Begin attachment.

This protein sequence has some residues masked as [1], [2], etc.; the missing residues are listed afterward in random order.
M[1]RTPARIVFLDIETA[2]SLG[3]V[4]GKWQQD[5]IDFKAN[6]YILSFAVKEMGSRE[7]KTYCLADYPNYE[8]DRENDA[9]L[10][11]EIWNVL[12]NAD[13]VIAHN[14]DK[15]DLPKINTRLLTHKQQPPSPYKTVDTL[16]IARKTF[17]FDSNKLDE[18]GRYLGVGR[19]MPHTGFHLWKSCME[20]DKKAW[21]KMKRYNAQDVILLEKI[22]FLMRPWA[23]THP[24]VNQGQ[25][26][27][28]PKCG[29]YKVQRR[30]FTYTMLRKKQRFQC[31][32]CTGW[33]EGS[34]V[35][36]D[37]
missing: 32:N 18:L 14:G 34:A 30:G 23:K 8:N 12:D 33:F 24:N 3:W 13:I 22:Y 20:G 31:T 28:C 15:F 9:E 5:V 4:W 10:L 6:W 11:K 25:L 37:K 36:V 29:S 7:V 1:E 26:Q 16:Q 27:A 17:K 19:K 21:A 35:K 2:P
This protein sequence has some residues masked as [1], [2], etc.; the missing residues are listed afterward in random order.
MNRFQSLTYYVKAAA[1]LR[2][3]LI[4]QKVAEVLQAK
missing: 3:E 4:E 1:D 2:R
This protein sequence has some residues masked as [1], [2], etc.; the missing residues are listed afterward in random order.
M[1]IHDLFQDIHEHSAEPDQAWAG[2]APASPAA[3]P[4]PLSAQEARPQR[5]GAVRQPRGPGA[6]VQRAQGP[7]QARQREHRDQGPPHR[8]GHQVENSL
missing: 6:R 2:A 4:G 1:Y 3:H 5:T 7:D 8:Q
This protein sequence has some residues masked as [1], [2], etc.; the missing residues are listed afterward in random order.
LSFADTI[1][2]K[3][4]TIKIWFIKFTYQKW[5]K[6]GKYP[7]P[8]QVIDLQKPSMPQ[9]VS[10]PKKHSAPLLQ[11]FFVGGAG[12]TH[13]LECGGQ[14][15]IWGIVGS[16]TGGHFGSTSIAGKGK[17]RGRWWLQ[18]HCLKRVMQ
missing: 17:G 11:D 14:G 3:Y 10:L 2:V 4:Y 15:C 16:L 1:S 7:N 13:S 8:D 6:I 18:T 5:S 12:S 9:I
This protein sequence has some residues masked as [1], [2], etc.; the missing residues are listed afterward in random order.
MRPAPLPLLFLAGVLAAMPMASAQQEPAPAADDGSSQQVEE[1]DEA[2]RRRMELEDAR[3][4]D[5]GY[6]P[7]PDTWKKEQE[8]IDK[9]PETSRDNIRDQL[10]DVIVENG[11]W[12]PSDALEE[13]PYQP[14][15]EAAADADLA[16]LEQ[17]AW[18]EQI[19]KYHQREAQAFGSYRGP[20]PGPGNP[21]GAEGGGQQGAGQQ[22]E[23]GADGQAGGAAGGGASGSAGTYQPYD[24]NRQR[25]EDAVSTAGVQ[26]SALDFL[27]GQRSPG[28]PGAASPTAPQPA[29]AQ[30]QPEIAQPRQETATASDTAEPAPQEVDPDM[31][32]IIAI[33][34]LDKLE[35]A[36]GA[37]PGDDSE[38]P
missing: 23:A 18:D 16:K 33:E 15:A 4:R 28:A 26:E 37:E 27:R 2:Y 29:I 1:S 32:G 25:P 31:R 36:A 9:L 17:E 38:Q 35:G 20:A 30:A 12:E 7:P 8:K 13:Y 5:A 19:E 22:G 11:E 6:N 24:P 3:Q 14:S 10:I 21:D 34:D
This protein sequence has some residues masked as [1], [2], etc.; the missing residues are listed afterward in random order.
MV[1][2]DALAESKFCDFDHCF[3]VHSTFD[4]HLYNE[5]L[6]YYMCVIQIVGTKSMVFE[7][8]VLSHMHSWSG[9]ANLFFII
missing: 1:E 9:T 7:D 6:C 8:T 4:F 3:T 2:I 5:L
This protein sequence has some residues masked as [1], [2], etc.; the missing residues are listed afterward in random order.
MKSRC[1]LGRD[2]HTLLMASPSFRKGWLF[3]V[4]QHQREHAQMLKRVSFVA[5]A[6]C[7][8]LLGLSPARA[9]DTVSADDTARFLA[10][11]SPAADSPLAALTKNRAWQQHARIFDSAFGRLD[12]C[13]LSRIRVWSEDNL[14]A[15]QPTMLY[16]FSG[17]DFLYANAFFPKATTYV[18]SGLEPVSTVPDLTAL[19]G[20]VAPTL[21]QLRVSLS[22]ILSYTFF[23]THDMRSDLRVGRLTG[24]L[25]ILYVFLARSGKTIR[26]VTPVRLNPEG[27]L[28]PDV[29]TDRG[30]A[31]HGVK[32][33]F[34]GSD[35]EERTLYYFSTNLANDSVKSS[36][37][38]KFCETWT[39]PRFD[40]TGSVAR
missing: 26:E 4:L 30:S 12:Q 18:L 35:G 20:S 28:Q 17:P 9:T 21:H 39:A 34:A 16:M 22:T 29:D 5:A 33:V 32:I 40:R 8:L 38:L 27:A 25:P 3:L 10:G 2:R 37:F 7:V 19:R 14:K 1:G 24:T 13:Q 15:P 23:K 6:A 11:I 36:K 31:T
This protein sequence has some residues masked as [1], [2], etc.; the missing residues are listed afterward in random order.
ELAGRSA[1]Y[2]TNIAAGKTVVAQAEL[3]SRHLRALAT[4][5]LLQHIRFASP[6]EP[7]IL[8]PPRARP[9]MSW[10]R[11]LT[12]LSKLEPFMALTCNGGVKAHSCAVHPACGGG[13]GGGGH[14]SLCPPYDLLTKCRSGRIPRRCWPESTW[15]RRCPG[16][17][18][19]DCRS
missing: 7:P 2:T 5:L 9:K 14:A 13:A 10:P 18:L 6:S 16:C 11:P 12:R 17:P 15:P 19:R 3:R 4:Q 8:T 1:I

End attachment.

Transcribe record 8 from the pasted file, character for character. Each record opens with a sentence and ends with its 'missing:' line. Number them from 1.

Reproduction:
This protein sequence has some residues masked as [1], [2], etc.; the missing residues are listed afterward in random order.
ELAGRSA[1]Y[2]TNIAAGKTVVAQAEL[3]SRHLRALAT[4][5]LLQHIRFASP[6]EP[7]IL[8]PPRARP[9]MSW[10]R[11]LT[12]LSKLEPFMALTCNGGVKAHSCAVHPACGGG[13]GGGGH[14]SLCPPYDLLTKCRSGRIPRRCWPESTW[15]RRCPG[16][17][18][19]DCRS
missing: 7:P 2:T 5:L 9:K 14:A 13:A 10:P 18:L 6:S 16:C 11:P 12:R 17:P 15:P 19:R 3:R 4:Q 8:T 1:I